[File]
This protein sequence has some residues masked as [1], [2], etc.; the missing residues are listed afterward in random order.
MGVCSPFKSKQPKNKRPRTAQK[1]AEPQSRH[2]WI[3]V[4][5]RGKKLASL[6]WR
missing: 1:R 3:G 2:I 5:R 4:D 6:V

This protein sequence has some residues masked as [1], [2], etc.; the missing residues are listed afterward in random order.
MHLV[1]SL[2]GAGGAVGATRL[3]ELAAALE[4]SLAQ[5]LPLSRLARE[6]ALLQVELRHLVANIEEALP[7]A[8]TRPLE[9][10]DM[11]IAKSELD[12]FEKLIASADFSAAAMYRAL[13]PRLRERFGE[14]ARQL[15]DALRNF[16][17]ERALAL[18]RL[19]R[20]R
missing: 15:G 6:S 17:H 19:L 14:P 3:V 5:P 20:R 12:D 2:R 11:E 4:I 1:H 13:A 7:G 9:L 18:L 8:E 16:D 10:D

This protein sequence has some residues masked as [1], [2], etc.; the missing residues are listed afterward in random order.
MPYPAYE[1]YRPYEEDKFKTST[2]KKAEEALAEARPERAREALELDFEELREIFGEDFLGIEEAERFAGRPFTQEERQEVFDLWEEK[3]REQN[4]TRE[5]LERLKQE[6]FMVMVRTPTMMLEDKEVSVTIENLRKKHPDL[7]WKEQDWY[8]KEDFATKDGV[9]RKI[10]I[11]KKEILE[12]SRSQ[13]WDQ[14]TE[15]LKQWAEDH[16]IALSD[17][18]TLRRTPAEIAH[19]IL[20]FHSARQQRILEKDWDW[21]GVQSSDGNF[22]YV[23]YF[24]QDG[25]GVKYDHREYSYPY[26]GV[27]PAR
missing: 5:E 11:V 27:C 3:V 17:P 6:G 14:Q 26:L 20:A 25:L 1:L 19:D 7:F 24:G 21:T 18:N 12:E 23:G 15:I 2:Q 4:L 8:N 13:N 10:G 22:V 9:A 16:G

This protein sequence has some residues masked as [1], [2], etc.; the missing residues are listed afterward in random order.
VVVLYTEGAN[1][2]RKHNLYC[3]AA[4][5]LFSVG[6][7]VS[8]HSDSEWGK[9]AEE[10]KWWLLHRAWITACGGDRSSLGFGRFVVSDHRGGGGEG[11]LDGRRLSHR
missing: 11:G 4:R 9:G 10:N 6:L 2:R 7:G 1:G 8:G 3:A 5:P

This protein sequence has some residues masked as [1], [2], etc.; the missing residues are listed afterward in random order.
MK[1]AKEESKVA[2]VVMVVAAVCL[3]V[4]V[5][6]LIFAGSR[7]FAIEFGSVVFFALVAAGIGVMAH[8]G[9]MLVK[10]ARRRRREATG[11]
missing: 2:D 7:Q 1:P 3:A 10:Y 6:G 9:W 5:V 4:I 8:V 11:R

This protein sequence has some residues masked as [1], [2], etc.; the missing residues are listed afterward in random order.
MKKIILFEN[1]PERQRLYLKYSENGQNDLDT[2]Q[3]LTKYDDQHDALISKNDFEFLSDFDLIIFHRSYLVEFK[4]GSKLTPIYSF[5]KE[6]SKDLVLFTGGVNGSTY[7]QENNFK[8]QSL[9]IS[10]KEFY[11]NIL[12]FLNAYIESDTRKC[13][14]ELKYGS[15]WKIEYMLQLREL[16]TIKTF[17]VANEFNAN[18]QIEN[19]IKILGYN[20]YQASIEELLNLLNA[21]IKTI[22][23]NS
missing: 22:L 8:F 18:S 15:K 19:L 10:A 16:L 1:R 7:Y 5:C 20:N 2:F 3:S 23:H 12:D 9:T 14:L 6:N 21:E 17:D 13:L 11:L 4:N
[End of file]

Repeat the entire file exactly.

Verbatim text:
This protein sequence has some residues masked as [1], [2], etc.; the missing residues are listed afterward in random order.
MGVCSPFKSKQPKNKRPRTAQK[1]AEPQSRH[2]WI[3]V[4][5]RGKKLASL[6]WR
missing: 1:R 3:G 2:I 5:R 4:D 6:V

This protein sequence has some residues masked as [1], [2], etc.; the missing residues are listed afterward in random order.
MHLV[1]SL[2]GAGGAVGATRL[3]ELAAALE[4]SLAQ[5]LPLSRLARE[6]ALLQVELRHLVANIEEALP[7]A[8]TRPLE[9][10]DM[11]IAKSELD[12]FEKLIASADFSAAAMYRAL[13]PRLRERFGE[14]ARQL[15]DALRNF[16][17]ERALAL[18]RL[19]R[20]R
missing: 15:G 6:S 17:H 19:L 14:P 3:V 5:P 20:R 12:D 2:R 11:E 4:I 1:H 13:A 7:G 9:L 18:L 8:E 16:D 10:D

This protein sequence has some residues masked as [1], [2], etc.; the missing residues are listed afterward in random order.
MPYPAYE[1]YRPYEEDKFKTST[2]KKAEEALAEARPERAREALELDFEELREIFGEDFLGIEEAERFAGRPFTQEERQEVFDLWEEK[3]REQN[4]TRE[5]LERLKQE[6]FMVMVRTPTMMLEDKEVSVTIENLRKKHPDL[7]WKEQDWY[8]KEDFATKDGV[9]RKI[10]I[11]KKEILE[12]SRSQ[13]WDQ[14]TE[15]LKQWAEDH[16]IALSD[17][18]TLRRTPAEIAH[19]IL[20]FHSARQQRILEKDWDW[21]GVQSSDGNF[22]YV[23]YF[24]QDG[25]GVKYDHREYSYPY[26]GV[27]PAR
missing: 5:E 11:V 27:C 3:V 17:P 6:G 14:Q 26:L 20:A 25:L 1:L 19:D 7:F 24:G 21:T 18:N 12:E 23:G 15:I 2:Q 4:L 8:N 13:N 10:G 22:V 9:A 16:G

This protein sequence has some residues masked as [1], [2], etc.; the missing residues are listed afterward in random order.
VVVLYTEGAN[1][2]RKHNLYC[3]AA[4][5]LFSVG[6][7]VS[8]HSDSEWGK[9]AEE[10]KWWLLHRAWITACGGDRSSLGFGRFVVSDHRGGGGEG[11]LDGRRLSHR
missing: 11:G 4:R 9:G 10:N 6:L 2:R 7:G 1:G 8:G 3:A 5:P

This protein sequence has some residues masked as [1], [2], etc.; the missing residues are listed afterward in random order.
MK[1]AKEESKVA[2]VVMVVAAVCL[3]V[4]V[5][6]LIFAGSR[7]FAIEFGSVVFFALVAAGIGVMAH[8]G[9]MLVK[10]ARRRRREATG[11]
missing: 2:D 7:Q 1:P 3:A 10:Y 6:G 9:W 5:V 4:I 8:V 11:R

This protein sequence has some residues masked as [1], [2], etc.; the missing residues are listed afterward in random order.
MKKIILFEN[1]PERQRLYLKYSENGQNDLDT[2]Q[3]LTKYDDQHDALISKNDFEFLSDFDLIIFHRSYLVEFK[4]GSKLTPIYSF[5]KE[6]SKDLVLFTGGVNGSTY[7]QENNFK[8]QSL[9]IS[10]KEFY[11]NIL[12]FLNAYIESDTRKC[13][14]ELKYGS[15]WKIEYMLQLREL[16]TIKTF[17]VANEFNAN[18]QIEN[19]IKILGYN[20]YQASIEELLNLLNA[21]IKTI[22][23]NS
missing: 22:L 8:F 18:S 15:K 19:L 10:A 16:L 1:R 7:Y 5:C 20:N 2:F 3:S 23:H 12:D 9:T 14:L 6:N 21:E 17:D 13:L 11:L 4:N